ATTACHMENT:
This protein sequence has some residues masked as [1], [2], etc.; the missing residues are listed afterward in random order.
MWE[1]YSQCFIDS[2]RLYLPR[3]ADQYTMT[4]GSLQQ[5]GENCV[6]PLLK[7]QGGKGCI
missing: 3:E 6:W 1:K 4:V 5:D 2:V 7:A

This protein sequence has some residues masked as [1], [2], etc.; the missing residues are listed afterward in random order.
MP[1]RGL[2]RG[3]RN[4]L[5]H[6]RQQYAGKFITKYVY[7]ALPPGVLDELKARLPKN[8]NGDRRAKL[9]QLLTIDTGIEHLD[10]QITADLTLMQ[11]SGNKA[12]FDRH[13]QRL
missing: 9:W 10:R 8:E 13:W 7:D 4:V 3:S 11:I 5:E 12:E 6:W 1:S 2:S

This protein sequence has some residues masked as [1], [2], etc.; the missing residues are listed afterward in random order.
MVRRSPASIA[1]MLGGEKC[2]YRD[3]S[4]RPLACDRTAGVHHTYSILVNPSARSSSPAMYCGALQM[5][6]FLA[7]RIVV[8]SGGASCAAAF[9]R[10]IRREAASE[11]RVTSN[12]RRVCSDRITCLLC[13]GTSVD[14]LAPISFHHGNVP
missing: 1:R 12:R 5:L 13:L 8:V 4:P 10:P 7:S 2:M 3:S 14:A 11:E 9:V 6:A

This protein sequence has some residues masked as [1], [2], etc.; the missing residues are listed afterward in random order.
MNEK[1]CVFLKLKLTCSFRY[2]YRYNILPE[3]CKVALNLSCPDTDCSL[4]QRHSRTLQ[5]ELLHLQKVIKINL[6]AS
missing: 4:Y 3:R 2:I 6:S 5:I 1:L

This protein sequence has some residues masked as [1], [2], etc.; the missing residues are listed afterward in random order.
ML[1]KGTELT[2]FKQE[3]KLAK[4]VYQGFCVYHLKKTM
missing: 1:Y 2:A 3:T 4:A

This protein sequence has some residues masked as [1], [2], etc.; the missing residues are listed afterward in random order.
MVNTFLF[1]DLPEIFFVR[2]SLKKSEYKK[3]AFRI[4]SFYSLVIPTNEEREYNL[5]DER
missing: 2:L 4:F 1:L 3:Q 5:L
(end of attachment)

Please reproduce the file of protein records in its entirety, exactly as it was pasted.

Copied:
This protein sequence has some residues masked as [1], [2], etc.; the missing residues are listed afterward in random order.
MWE[1]YSQCFIDS[2]RLYLPR[3]ADQYTMT[4]GSLQQ[5]GENCV[6]PLLK[7]QGGKGCI
missing: 3:E 6:W 1:K 4:V 5:D 2:V 7:A

This protein sequence has some residues masked as [1], [2], etc.; the missing residues are listed afterward in random order.
MP[1]RGL[2]RG[3]RN[4]L[5]H[6]RQQYAGKFITKYVY[7]ALPPGVLDELKARLPKN[8]NGDRRAKL[9]QLLTIDTGIEHLD[10]QITADLTLMQ[11]SGNKA[12]FDRH[13]QRL
missing: 9:W 10:R 8:E 13:W 7:D 4:V 3:S 11:I 5:E 12:E 6:W 1:S 2:S

This protein sequence has some residues masked as [1], [2], etc.; the missing residues are listed afterward in random order.
MVRRSPASIA[1]MLGGEKC[2]YRD[3]S[4]RPLACDRTAGVHHTYSILVNPSARSSSPAMYCGALQM[5][6]FLA[7]RIVV[8]SGGASCAAAF[9]R[10]IRREAASE[11]RVTSN[12]RRVCSDRITCLLC[13]GTSVD[14]LAPISFHHGNVP
missing: 1:R 12:R 5:L 13:L 8:V 4:P 10:P 7:S 2:M 3:S 14:A 11:E 9:V 6:A

This protein sequence has some residues masked as [1], [2], etc.; the missing residues are listed afterward in random order.
MNEK[1]CVFLKLKLTCSFRY[2]YRYNILPE[3]CKVALNLSCPDTDCSL[4]QRHSRTLQ[5]ELLHLQKVIKINL[6]AS
missing: 4:Y 3:R 2:I 6:S 5:I 1:L

This protein sequence has some residues masked as [1], [2], etc.; the missing residues are listed afterward in random order.
ML[1]KGTELT[2]FKQE[3]KLAK[4]VYQGFCVYHLKKTM
missing: 1:Y 2:A 3:T 4:A

This protein sequence has some residues masked as [1], [2], etc.; the missing residues are listed afterward in random order.
MVNTFLF[1]DLPEIFFVR[2]SLKKSEYKK[3]AFRI[4]SFYSLVIPTNEEREYNL[5]DER
missing: 2:L 4:F 1:L 3:Q 5:L